Others Waiver But Fairfax Board Reaffirms Commitment to Dulles Metro Phase 2


Tysons East station taking shape

As its funding partners waiver, the Fairfax County Board of Supervisors today reaffirmed its commitment to Phase 2 of the Dulles Metrorail Project, agreeing to contribute up to $498 million to help fund completion of the Silver Line from Reston’s Wiehle Avenue to Dulles Airport and Loudoun County.

“It is my hope that Phase 2 will move forward as planned and we will all be able to take advantage of the enormous economic development opportunities the Silver Line extension will present,” Board Chair Sharon Bulova said.

Gov. Bob McDonnell’s administration and Republican legislators have backed away from earlier commitments to provide an additional $300 million to help hold down tolls for commuters on the Dulles Toll Road, and the Loudoun County Board of Supervisors has asked for more time to consider whether to go through with paying their share, about $260 million.

Bulova said today’s vote came “after significant public outreach that included a series of public meetings, online forums, and a full public hearing to receive comments from county residents.”

“At these events and at online forums, we received mostly favorable comments and testimony.  A common theme concerned affordability of the Dulles Toll Road.  This is something that I am working hard to address and am hopeful that funding from the General Assembly for this purpose will be forthcoming, she said.

“Fairfax County has reaffirmed its commitment to the completion of the Dulles Corridor Metrorail Project today and I am hopeful that our partners in Loudoun County will come to a positive decision in order to keep this project on track.  Rail to Dulles remains my top transportation priority and I will continue to work to complete this project in a way that is affordable to our residents, commuters and corporate neighbors,” Bulova said.

Station names

It’s not only paying for the Silver Line that’s in dispute.  There’s also a lingering disagreement over what to call the stations. The Washington Metro Area Transit Authority (WMATA) had rejected the county’s initial suggestions. The board then solicited public comment and received more than 16,000 responses, although the Reston Association has taken issue with three of the names. The WMATA Board has the final say, so what the locals want may not matter.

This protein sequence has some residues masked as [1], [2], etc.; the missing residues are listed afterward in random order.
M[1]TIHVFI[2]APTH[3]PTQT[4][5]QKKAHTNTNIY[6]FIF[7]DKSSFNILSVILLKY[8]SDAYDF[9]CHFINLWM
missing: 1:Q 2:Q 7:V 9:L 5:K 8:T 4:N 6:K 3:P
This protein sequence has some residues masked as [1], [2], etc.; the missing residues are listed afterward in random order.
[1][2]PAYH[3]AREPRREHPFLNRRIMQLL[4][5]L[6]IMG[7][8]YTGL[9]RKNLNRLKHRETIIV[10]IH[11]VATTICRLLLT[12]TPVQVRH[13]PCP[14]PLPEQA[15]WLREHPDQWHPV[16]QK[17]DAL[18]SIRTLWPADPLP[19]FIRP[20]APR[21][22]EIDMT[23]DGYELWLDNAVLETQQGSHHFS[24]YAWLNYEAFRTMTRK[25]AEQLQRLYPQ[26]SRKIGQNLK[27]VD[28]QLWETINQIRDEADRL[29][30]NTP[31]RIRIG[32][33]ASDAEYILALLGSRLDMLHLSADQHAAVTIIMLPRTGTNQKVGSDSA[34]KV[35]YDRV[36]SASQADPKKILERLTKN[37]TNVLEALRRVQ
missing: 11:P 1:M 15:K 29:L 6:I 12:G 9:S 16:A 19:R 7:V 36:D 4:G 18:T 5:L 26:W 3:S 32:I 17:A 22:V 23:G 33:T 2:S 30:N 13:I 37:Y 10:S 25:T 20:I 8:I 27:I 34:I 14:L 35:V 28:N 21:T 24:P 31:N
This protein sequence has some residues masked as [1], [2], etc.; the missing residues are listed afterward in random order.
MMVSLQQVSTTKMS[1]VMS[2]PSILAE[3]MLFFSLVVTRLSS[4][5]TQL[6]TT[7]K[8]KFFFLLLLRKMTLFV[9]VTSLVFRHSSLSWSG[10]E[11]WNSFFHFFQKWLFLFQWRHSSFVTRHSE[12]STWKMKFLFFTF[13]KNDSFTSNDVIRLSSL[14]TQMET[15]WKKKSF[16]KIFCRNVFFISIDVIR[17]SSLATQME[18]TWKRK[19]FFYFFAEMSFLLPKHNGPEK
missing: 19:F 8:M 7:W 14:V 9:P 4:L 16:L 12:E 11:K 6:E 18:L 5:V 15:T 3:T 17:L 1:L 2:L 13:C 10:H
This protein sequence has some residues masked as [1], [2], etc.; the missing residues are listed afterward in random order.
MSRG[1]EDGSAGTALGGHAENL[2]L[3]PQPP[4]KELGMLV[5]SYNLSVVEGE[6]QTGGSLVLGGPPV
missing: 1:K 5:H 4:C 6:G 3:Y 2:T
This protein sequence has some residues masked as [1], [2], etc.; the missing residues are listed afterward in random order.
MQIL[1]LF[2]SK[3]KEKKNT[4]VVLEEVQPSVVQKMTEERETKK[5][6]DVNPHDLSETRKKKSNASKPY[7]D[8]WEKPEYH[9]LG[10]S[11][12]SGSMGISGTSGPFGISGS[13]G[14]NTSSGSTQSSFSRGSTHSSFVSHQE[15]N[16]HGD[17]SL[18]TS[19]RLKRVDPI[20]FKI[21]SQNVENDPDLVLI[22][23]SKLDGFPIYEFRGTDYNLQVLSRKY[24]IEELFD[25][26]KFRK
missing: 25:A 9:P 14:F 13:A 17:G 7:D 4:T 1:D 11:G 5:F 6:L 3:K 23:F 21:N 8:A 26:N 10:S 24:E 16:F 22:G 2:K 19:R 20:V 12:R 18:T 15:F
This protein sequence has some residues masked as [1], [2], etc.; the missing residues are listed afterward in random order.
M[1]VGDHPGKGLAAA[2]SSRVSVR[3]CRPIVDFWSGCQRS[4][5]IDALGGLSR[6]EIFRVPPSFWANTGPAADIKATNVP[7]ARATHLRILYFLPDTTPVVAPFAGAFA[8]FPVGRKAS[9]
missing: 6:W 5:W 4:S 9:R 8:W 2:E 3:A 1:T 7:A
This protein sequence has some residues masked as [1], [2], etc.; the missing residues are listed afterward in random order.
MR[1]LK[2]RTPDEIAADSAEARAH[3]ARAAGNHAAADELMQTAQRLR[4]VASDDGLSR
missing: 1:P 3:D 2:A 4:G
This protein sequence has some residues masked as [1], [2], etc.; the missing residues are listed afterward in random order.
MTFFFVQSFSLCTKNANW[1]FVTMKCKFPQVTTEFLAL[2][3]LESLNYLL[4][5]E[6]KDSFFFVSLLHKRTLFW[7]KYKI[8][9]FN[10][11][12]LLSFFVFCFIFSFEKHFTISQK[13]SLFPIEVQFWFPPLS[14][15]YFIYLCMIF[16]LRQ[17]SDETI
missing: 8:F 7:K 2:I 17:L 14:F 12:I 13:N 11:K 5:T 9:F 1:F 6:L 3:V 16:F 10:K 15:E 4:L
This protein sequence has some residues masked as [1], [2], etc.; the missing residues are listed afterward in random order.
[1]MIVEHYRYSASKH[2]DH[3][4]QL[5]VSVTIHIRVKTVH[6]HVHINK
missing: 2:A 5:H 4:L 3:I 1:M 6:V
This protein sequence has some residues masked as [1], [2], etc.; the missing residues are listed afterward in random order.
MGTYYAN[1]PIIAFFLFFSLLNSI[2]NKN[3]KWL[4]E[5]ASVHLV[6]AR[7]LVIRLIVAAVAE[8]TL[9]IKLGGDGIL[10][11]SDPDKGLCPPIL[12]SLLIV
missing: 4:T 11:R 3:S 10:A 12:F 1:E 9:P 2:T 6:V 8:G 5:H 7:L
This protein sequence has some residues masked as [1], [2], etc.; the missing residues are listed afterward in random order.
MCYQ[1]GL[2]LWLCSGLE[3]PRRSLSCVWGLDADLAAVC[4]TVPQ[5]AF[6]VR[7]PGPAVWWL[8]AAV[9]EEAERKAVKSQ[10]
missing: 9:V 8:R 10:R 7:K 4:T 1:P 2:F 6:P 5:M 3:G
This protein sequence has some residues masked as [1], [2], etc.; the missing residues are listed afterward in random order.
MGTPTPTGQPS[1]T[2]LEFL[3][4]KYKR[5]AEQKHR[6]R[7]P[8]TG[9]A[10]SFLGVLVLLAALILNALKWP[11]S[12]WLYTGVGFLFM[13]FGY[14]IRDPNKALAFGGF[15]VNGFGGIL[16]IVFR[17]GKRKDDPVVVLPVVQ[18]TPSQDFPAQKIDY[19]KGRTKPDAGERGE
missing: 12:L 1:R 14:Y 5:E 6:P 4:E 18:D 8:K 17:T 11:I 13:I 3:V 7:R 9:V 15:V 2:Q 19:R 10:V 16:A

The final recommendations from Fairfax County are:

  • McLean
  • Tysons Corner
  • Greensboro
  • Spring Hill
  • Wiehle–Reston East
  • Reston Town Center
  • Herndon
  • Innovation Center

Reston’s suggestions

In a letter presented to the Board of Supervisors, Reston Association president of the board, Kathleen Driscoll McKee said the station names should follow the WMATA station naming policy.  Its goal is to identify station locations by geographical area and provide riders with a sense of place and geography.

“The Reston Association believes the names should let riders know they are in Reston,” Driscoll McKee said. She added that using Reston as the primary name rather than the street or shopping area appearing first would “clearly identify the location to passengers and station staff.”

Here are the competing proposals:

Reston Association                                           Fairfax County
Reston East – Wiehle                                         Wiehle – Reston East
Reston West – Herndon                                      Herndon
Reston Central                                                   Reston Town Center

In the letter to the Board of Supervisors, Driscoll McKee said the names proposed by Reston Association provide riders and station staff with information about the area.

“For example, at the Reston West – Herndon stop, the south side lies in Polo Fields, part of the Reston Association,” she said. “The north side is part of the Town of Herndon.  From the Reston Central stop, riders can easily walk from a Reston Association trail to Lake Anne Village or nearby neighborhoods, churches and schools.”

Adopted in 2011, the WMATA naming policy limits station names to 19 characters, identifies stations by geographical features and states that station names should be “distinctive and evoke imagery in the mind of the patron.”